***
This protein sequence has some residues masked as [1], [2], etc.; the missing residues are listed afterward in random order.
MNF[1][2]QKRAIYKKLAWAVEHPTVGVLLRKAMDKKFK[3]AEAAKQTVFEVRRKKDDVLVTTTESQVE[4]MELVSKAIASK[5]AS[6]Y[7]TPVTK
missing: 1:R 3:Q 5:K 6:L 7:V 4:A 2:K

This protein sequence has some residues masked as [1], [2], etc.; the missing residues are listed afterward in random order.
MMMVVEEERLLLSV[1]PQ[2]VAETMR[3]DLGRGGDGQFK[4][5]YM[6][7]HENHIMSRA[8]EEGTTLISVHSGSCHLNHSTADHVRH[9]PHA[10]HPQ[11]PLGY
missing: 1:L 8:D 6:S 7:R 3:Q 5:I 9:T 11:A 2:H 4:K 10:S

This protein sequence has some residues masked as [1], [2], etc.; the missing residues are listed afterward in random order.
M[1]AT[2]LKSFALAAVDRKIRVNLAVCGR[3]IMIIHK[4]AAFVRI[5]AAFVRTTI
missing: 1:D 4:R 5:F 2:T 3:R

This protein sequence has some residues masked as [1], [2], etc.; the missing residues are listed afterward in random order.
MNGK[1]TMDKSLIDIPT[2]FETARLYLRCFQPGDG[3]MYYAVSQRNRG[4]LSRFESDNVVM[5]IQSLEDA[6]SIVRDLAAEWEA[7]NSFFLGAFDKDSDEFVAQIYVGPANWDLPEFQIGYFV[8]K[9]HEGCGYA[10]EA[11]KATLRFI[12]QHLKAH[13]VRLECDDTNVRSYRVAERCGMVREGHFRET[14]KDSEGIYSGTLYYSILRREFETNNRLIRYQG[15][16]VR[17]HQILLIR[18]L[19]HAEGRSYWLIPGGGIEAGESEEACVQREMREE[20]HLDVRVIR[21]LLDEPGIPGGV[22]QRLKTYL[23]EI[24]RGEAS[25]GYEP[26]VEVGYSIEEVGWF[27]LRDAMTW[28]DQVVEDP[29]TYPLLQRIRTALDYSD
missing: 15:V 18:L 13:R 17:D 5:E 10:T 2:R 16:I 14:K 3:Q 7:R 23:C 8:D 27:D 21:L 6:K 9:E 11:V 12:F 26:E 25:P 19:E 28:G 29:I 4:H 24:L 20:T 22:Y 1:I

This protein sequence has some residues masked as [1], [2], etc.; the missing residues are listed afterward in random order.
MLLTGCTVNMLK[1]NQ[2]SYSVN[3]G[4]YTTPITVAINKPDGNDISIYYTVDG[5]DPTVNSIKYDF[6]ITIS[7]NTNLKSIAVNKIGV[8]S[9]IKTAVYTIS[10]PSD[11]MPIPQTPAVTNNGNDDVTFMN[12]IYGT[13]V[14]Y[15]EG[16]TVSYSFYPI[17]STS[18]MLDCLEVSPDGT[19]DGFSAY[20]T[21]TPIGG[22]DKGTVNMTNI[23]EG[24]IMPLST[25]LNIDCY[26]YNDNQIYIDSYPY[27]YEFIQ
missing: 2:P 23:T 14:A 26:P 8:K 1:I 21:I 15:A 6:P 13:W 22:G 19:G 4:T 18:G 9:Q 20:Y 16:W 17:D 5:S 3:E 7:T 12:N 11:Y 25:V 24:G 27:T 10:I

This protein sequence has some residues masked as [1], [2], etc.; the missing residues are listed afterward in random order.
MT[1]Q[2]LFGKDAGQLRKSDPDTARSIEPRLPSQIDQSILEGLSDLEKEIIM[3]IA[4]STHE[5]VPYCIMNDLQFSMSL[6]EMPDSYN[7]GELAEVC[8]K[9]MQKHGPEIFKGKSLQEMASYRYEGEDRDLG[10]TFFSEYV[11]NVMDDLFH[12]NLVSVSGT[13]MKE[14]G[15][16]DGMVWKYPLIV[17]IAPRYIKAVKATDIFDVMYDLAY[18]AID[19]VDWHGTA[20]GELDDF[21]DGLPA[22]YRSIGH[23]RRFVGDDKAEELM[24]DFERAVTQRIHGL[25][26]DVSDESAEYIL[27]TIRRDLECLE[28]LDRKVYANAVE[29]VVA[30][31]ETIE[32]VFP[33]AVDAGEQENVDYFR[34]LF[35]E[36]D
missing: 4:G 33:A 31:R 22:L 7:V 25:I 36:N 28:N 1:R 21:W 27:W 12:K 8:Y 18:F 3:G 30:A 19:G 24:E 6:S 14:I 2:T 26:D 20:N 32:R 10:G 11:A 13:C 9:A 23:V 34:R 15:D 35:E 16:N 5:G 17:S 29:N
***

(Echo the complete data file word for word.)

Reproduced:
This protein sequence has some residues masked as [1], [2], etc.; the missing residues are listed afterward in random order.
MNF[1][2]QKRAIYKKLAWAVEHPTVGVLLRKAMDKKFK[3]AEAAKQTVFEVRRKKDDVLVTTTESQVE[4]MELVSKAIASK[5]AS[6]Y[7]TPVTK
missing: 1:R 3:Q 5:K 6:L 7:V 4:A 2:K

This protein sequence has some residues masked as [1], [2], etc.; the missing residues are listed afterward in random order.
MMMVVEEERLLLSV[1]PQ[2]VAETMR[3]DLGRGGDGQFK[4][5]YM[6][7]HENHIMSRA[8]EEGTTLISVHSGSCHLNHSTADHVRH[9]PHA[10]HPQ[11]PLGY
missing: 1:L 8:D 6:S 7:R 3:Q 5:I 9:T 11:A 2:H 4:K 10:S

This protein sequence has some residues masked as [1], [2], etc.; the missing residues are listed afterward in random order.
M[1]AT[2]LKSFALAAVDRKIRVNLAVCGR[3]IMIIHK[4]AAFVRI[5]AAFVRTTI
missing: 1:D 4:R 5:F 2:T 3:R

This protein sequence has some residues masked as [1], [2], etc.; the missing residues are listed afterward in random order.
MNGK[1]TMDKSLIDIPT[2]FETARLYLRCFQPGDG[3]MYYAVSQRNRG[4]LSRFESDNVVM[5]IQSLEDA[6]SIVRDLAAEWEA[7]NSFFLGAFDKDSDEFVAQIYVGPANWDLPEFQIGYFV[8]K[9]HEGCGYA[10]EA[11]KATLRFI[12]QHLKAH[13]VRLECDDTNVRSYRVAERCGMVREGHFRET[14]KDSEGIYSGTLYYSILRREFETNNRLIRYQG[15][16]VR[17]HQILLIR[18]L[19]HAEGRSYWLIPGGGIEAGESEEACVQREMREE[20]HLDVRVIR[21]LLDEPGIPGGV[22]QRLKTYL[23]EI[24]RGEAS[25]GYEP[26]VEVGYSIEEVGWF[27]LRDAMTW[28]DQVVEDP[29]TYPLLQRIRTALDYSD
missing: 15:V 18:L 13:R 17:D 5:E 10:T 2:R 16:I 14:K 3:Q 7:R 23:C 8:D 27:D 21:L 6:K 9:E 11:V 12:F 26:E 25:P 19:E 28:G 29:I 4:H 24:L 20:T 22:Y 1:I

This protein sequence has some residues masked as [1], [2], etc.; the missing residues are listed afterward in random order.
MLLTGCTVNMLK[1]NQ[2]SYSVN[3]G[4]YTTPITVAINKPDGNDISIYYTVDG[5]DPTVNSIKYDF[6]ITIS[7]NTNLKSIAVNKIGV[8]S[9]IKTAVYTIS[10]PSD[11]MPIPQTPAVTNNGNDDVTFMN[12]IYGT[13]V[14]Y[15]EG[16]TVSYSFYPI[17]STS[18]MLDCLEVSPDGT[19]DGFSAY[20]T[21]TPIGG[22]DKGTVNMTNI[23]EG[24]IMPLST[25]LNIDCY[26]YNDNQIYIDSYPY[27]YEFIQ
missing: 2:P 23:T 14:A 26:P 8:K 1:I 21:I 15:A 6:P 13:W 22:G 19:G 4:T 18:G 9:Q 20:Y 16:W 17:D 5:S 3:E 7:T 12:N 11:Y 25:V 24:G 27:T 10:I

This protein sequence has some residues masked as [1], [2], etc.; the missing residues are listed afterward in random order.
MT[1]Q[2]LFGKDAGQLRKSDPDTARSIEPRLPSQIDQSILEGLSDLEKEIIM[3]IA[4]STHE[5]VPYCIMNDLQFSMSL[6]EMPDSYN[7]GELAEVC[8]K[9]MQKHGPEIFKGKSLQEMASYRYEGEDRDLG[10]TFFSEYV[11]NVMDDLFH[12]NLVSVSGT[13]MKE[14]G[15][16]DGMVWKYPLIV[17]IAPRYIKAVKATDIFDVMYDLAY[18]AID[19]VDWHGTA[20]GELDDF[21]DGLPA[22]YRSIGH[23]RRFVGDDKAEELM[24]DFERAVTQRIHGL[25][26]DVSDESAEYIL[27]TIRRDLECLE[28]LDRKVYANAVE[29]VVA[30][31]ETIE[32]VFP[33]AVDAGEQENVDYFR[34]LF[35]E[36]D
missing: 4:G 33:A 31:R 22:L 7:V 25:I 36:N 28:N 1:R 21:W 27:W 12:K 8:Y 18:F 3:G 30:A 19:G 24:E 6:S 14:I 2:T 26:D 20:N 32:R 10:G 11:A 13:C 9:A 23:V 34:R 15:D 35:E 16:N 5:G 17:S 29:N